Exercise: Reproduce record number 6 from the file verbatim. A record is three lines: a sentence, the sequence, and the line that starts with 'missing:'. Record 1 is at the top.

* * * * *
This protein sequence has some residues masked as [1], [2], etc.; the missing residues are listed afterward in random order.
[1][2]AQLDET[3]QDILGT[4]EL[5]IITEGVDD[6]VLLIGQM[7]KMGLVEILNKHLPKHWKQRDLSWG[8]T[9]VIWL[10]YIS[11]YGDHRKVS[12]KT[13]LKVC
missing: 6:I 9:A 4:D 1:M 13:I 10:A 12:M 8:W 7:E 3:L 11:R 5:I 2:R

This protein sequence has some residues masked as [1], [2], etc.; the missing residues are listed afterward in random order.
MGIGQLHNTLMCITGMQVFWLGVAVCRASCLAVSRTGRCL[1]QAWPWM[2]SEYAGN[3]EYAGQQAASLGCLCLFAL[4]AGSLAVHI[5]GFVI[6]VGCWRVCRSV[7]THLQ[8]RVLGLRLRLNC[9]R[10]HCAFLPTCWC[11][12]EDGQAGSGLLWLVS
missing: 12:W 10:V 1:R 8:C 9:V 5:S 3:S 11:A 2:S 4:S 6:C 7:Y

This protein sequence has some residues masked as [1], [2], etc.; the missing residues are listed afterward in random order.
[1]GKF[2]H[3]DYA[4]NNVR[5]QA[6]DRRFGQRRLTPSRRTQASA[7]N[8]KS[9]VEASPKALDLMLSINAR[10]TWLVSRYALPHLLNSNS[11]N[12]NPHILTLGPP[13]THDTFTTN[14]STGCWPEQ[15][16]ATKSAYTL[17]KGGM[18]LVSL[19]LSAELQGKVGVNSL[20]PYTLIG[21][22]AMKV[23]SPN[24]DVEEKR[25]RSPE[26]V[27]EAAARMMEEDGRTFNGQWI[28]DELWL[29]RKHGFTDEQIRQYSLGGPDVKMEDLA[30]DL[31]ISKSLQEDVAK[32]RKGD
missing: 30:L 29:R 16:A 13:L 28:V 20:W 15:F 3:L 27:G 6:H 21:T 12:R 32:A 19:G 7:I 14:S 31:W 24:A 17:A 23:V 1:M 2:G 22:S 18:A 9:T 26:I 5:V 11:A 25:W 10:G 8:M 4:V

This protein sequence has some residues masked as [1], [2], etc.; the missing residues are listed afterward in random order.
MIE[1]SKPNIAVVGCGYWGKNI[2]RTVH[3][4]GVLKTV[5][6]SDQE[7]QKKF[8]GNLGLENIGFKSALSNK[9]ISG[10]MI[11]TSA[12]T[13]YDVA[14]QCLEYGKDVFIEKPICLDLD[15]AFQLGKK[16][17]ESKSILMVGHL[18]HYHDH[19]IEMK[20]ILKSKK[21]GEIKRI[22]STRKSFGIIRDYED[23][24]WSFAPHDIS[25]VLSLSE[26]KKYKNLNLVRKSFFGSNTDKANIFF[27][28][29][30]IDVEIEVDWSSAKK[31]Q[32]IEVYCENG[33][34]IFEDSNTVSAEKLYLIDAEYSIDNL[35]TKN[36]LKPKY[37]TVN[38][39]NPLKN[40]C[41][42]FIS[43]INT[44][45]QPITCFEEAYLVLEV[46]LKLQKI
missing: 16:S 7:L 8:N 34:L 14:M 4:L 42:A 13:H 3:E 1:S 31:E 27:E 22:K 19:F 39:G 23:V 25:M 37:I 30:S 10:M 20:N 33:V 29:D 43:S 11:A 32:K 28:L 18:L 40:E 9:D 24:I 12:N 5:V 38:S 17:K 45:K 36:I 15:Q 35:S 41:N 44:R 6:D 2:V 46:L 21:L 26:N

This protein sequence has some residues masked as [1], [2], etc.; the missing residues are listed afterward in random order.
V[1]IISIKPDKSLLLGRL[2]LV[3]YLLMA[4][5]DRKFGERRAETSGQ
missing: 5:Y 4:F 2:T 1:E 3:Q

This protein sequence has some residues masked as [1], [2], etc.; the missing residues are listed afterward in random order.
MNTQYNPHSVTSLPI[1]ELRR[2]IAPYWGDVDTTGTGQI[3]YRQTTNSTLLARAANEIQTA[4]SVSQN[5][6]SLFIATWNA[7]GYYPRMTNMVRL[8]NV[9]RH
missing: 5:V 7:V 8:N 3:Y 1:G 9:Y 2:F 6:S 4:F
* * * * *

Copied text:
This protein sequence has some residues masked as [1], [2], etc.; the missing residues are listed afterward in random order.
MNTQYNPHSVTSLPI[1]ELRR[2]IAPYWGDVDTTGTGQI[3]YRQTTNSTLLARAANEIQTA[4]SVSQN[5][6]SLFIATWNA[7]GYYPRMTNMVRL[8]NV[9]RH
missing: 5:V 7:V 8:N 3:Y 1:G 9:Y 2:F 6:S 4:F